In 2016, the House of Representatives is sched-uled to be in session only 111 days. Typical of an election year, Congress is usually out of session in August and October to meet with constituents and to campaign.
Given the limited number of work days in Washington, and the waning days of the Obama administration, it is unclear what legislative priorities will make it to the finish line this year. Election year politics will also have lawmakers muscling to prevent opposing parties from claiming any legislative or policy wins in the weeks leading up to Nov. 8, Election Day.
Following are some areas of unfinished business relating to higher education.
Higher Education Act Reauthorization
The Higher Education Act, which technically expired last fall, is due for renewal. With significant public attention on student loan debt and broad concerns about the cost of college, there is keen interest on the part of both Republicans and Democrats to tackle higher education issues. Despite successful bipartisan efforts in 2015 to reauthorize K–12 legislation, as Election Day approaches, similar compromise on a higher education bill appears less and less likely.
Washington insiders expected Sen. Lamar Alexander (R-TN) and Sen. Patty Murray (D-WA), who together led the way on the elementary and secondary education package, to come together to address a number of postsecondary education concerns. There had been some speculation that they might be able to pass individual bills, providing for year-round Pell Grants and regulatory relief, as well as a bill addressing concerns related to campus sexual assault policies.
However, a number of factors are limiting the ability to find bipartisan compromise, even with this piecemeal approach. Some Senate Democrats are reluctant to negotiate and are hoping to have the upper hand next year, with the belief that Democrats may return to the majority after Election Day in November. Further limiting compromise are budgetary constraints; this is always difficult when there is no new money to spend.
IRS Form 1098-T
NACUBO is continuing to press the Internal Revenue Service to delay the implementation of mandatory reporting in Box 1 on IRS Form 1098-T, allowing filing institutions the time to feasibly implement and test systems to accommodate the change enacted into law last year. At press time, NACUBO had not yet received a response to its letters. We have also requested that IRS develop guidance for filing institutions that acknowledges and accommodates the realities of tax year reporting of information that is tied to academic periods and publish easy-to-understand, Web-based resources to help taxpayers with the transition.
As of press time, the White House Office of Management and Budget is in the process of reviewing new overtime rules. The Department of Labor (DOL) has proposed changes to the overtime provisions of the Fair Labor Standards Act (FLSA), and last year suggested regulations that would (1) raise the threshold at which an individual qualifies as a salaried worker exempt from overtime pay requirements, and (2) set an automatic annual increase of the minimum salary amount.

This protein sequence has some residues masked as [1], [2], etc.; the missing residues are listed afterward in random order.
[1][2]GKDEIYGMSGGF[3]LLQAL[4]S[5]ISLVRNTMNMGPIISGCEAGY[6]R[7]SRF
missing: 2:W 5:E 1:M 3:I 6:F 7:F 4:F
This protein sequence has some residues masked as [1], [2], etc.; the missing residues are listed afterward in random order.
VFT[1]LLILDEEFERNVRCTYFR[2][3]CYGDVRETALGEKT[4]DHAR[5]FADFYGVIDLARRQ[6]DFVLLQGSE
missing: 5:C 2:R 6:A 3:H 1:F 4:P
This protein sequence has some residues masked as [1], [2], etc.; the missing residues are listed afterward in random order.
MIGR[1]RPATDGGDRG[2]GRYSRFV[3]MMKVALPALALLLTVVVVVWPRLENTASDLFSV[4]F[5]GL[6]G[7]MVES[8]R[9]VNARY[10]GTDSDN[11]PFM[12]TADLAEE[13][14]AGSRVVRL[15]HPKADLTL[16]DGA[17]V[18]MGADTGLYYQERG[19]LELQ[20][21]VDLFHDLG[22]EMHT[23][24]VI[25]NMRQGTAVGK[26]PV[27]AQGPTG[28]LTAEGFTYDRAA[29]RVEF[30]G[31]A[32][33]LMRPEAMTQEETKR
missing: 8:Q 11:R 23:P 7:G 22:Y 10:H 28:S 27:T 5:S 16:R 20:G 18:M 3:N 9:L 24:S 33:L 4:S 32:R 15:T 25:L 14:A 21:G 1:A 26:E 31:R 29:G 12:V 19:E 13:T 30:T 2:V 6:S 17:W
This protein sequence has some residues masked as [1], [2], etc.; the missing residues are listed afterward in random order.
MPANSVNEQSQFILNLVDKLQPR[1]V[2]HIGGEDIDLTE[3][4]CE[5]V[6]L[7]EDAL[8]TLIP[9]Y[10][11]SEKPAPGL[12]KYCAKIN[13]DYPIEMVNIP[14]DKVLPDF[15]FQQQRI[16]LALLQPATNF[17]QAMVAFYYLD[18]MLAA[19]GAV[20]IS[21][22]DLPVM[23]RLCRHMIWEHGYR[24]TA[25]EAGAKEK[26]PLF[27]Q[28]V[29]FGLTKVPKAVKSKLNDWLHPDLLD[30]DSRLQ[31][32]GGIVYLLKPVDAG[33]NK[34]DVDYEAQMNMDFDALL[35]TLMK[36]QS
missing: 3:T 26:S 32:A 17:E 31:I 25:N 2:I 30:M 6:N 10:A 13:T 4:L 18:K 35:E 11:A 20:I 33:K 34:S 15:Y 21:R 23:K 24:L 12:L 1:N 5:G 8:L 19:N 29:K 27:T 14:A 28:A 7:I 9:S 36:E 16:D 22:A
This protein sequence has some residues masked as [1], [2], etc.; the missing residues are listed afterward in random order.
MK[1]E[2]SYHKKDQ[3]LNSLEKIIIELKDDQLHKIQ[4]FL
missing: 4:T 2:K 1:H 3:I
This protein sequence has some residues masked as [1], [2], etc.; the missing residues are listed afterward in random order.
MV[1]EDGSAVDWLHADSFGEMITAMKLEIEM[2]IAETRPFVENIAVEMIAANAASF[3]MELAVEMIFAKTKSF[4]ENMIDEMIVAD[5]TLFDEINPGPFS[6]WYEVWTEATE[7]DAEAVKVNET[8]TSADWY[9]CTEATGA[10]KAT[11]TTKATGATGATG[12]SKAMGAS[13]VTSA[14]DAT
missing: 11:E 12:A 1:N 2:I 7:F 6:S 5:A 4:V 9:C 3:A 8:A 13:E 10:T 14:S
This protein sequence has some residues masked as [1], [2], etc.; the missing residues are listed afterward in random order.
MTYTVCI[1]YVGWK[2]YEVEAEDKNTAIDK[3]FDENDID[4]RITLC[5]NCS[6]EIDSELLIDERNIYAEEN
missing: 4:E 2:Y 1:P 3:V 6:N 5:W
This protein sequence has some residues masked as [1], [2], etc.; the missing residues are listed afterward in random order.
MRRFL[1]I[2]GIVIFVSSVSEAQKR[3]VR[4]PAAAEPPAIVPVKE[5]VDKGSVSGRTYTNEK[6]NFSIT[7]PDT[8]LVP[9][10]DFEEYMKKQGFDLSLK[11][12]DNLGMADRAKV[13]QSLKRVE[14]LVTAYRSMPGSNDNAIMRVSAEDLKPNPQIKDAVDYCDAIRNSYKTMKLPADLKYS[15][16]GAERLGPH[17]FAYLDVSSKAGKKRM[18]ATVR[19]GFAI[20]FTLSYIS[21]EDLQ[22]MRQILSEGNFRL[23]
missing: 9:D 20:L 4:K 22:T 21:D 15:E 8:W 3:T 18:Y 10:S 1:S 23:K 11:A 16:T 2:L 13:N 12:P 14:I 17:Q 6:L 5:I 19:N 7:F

The Senate and the House of Representatives recently introduced legislation that would prevent DOL from finalizing the proposed rule. Further, because President Obama’s second term is coming to an end, the administration faces a possible hurdle in a Congressional Resolution of Disapproval of the final overtime rule. This is a complex legislative procedure that could nullify the new regulation.
NACUBO is continuing to work closely with CUPA-HR and others to respond appropriately and follow developments related to the proposal.
Fisher v. University of Texas at Austin
Perhaps one of the biggest questions facing colleges and universities is what the eight-member Supreme Court will decide as it revisits Fisher v. University of Texas at Austin. Justices heard oral arguments in December in this case that focuses on UT’s limited use of race in its admissions process. A decision is expected before the end of June, and the outcome will have widespread implications on the role that race can have in college admissions.
House Ways and Means Committee Chairman Kevin Brady (R-TX) and Sen. Ron Wyden (D-OR), the ranking Democrat on the Senate Finance Committee, both continue to make the case for comprehensive tax reform, with an eye on passage of major legislation next year. While NACUBO does not expect any substantial legislative changes this year, an overarching tax reform effort could have significant implications for colleges and universities. Tax writers this year are continuing to gather information and ideas to inform future legislative proposals.
Republican lawmakers in the House have been unable to agree on a budget framework, making it difficult for the House Appropriations Committee to begin its work on the 12 annual appropriations bills needed to fund the government for FY17. The conservative House Freedom Caucus is pushing to cut spending by $30 billion, but House Speaker Paul Ryan (R-WI) has been eager to stick with a spending limit agreed upon and passed in a bipartisan budget deal last year.
As a result, little progress has been made in determin-ing program-by-programspending lines. While some progress will be made on each of these fronts in the coming months, it is possible that a lame-duck Congress, and lame-duck president, willsee a hefty workload in the weeks following the November elections. Some unresolvedissues will ultimately be left to a new administration and new Congress to deal with in 2017.